Sore Hocks

Take your rabbit to your vet right away. A rabbit with sore hocks can be in so much pain that it cannot find any way to rest comfortably in its cage. In addition, the bottom of its feet could be red, inflamed, and oozing discharge (indicating infection). If your rabbit just cannot get comfortable in its cage, and its feet are looking abnormal, take it to an expert as soon as possible for treatment

Allow the expert to clean your rabbit’s feet. After diagnosing your rabbit with sore hocks, your vet will gently clean the affected areas of its feet using a wound cleanser. If your rabbit is in a lot of pain, it may resist the cleaning procedure. However, the feet must be clean before any other medication can be applied to them.

Begin home care with a rabbit foot soak. After the initial foot cleaning by your vet, you will need to continue cleaning and treating your rabbit’s feet at home.

Your expert will recommend various products (Betadine, Nolvasan, Epsom salt) in which you will soak your rabbit’s feet two to three times a day. Betadine and Nolvasan are antibacterial solutions that are available at your local pharmacy.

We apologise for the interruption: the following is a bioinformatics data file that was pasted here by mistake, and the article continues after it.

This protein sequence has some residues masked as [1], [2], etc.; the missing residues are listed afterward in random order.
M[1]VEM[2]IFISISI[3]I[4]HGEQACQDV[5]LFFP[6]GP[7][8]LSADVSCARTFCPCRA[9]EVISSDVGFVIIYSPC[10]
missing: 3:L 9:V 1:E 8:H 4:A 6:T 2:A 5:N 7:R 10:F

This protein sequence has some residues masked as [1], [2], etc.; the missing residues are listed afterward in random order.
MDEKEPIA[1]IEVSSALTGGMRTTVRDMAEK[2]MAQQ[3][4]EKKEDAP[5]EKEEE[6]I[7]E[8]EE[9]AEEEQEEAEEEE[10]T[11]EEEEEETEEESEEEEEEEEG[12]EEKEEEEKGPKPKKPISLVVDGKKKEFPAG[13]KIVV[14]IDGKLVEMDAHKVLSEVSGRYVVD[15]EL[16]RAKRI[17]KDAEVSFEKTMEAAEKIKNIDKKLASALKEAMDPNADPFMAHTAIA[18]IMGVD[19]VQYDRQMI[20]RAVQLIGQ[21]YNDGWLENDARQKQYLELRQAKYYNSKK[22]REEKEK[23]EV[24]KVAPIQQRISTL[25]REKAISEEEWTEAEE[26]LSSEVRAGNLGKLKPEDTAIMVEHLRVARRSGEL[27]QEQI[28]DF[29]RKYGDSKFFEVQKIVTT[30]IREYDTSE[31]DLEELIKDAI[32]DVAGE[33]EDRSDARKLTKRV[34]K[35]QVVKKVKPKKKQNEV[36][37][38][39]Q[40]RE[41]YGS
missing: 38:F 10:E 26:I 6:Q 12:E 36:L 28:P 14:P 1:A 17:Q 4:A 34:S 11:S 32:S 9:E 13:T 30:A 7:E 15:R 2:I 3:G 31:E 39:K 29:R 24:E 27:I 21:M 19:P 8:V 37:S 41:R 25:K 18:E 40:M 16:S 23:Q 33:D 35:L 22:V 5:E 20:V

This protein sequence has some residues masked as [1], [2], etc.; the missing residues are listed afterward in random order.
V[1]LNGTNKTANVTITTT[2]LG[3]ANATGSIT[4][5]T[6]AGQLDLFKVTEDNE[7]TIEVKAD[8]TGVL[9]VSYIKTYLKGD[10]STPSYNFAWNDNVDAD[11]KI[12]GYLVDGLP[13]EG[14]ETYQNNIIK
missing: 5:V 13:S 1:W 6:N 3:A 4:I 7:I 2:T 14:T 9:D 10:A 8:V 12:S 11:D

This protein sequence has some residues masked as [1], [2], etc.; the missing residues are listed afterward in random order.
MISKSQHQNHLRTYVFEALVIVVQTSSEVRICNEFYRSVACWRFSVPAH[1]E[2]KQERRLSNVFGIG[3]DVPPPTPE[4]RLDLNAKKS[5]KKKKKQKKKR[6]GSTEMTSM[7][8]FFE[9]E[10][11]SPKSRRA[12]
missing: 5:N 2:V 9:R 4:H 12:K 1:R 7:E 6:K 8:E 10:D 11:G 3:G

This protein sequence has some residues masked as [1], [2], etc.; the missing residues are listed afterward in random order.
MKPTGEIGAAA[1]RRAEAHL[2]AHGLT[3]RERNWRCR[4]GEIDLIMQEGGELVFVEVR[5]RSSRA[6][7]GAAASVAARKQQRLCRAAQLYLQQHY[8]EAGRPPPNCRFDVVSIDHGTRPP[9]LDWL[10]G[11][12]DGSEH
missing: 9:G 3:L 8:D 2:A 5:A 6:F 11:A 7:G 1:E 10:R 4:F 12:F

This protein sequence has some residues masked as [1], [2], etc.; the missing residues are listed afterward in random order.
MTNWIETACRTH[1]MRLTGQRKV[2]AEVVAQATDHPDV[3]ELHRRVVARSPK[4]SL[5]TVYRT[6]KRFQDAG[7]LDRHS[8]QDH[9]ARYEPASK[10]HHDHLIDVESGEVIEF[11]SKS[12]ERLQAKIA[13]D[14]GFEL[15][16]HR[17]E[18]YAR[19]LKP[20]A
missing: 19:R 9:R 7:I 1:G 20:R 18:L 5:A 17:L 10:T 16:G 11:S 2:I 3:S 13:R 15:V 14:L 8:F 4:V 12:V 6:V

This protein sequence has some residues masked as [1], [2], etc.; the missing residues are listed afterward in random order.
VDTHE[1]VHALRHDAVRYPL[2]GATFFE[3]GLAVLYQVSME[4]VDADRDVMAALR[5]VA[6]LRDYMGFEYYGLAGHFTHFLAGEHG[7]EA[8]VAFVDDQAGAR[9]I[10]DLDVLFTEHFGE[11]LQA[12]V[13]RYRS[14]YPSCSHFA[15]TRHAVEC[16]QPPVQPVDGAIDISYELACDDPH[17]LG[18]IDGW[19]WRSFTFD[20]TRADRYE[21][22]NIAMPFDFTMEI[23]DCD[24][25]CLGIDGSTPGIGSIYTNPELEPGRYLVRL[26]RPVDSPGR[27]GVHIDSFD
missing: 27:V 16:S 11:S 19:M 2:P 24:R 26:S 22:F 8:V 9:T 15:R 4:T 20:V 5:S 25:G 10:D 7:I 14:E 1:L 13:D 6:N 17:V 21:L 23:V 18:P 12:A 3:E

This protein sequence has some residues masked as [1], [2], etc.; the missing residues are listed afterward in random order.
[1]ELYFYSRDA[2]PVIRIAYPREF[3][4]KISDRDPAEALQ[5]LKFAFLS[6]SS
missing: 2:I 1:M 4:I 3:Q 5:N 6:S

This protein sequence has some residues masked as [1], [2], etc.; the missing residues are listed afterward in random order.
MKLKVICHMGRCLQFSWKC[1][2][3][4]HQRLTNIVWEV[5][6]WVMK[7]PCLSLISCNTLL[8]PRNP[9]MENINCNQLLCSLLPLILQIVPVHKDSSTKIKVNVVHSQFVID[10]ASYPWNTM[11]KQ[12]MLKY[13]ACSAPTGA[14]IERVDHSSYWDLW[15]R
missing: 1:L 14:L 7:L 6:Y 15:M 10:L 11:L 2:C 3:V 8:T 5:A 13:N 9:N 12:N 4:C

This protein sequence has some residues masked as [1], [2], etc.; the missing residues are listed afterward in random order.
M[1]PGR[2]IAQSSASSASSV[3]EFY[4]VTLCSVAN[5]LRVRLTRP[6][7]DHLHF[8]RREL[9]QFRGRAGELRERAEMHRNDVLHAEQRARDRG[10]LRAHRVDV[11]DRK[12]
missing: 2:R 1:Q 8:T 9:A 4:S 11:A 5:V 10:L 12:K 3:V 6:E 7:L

Continue home care with bandages. Bandaging materials (sterile gauze pads, elastic bandaging material) are available at your local pharmacy. To bandage, place one gauze pad on the bottom of the affected foot, then wrap the foot and lower leg with the elastic bandage, leaving the toes unwrapped. Do not wrap so tightly to reduce blood flow to the foot.

Read Also: Direct Effects of Climate on Animal Production


Benadine Nonye is an agricultural consultant and a writer with over 12 years of professional experience in the agriculture industry. - National Diploma in Agricultural Technology - Bachelor's Degree in Agricultural Science - Master's Degree in Science Education - PhD Student in Agricultural Economics and Environmental Policy... Visit My Websites On: 1. - Your Comprehensive Practical Agricultural Knowledge and Farmer’s Guide Website! 2. - For Effective Environmental Management through Proper Waste Management and Recycling Practices! Join Me On: Twitter: @benadinenonye - Instagram: benadinenonye - LinkedIn: benadinenonye - YouTube: Agric4Profits TV and WealthInWastes TV - Pinterest: BenadineNonye4u - Facebook: BenadineNonye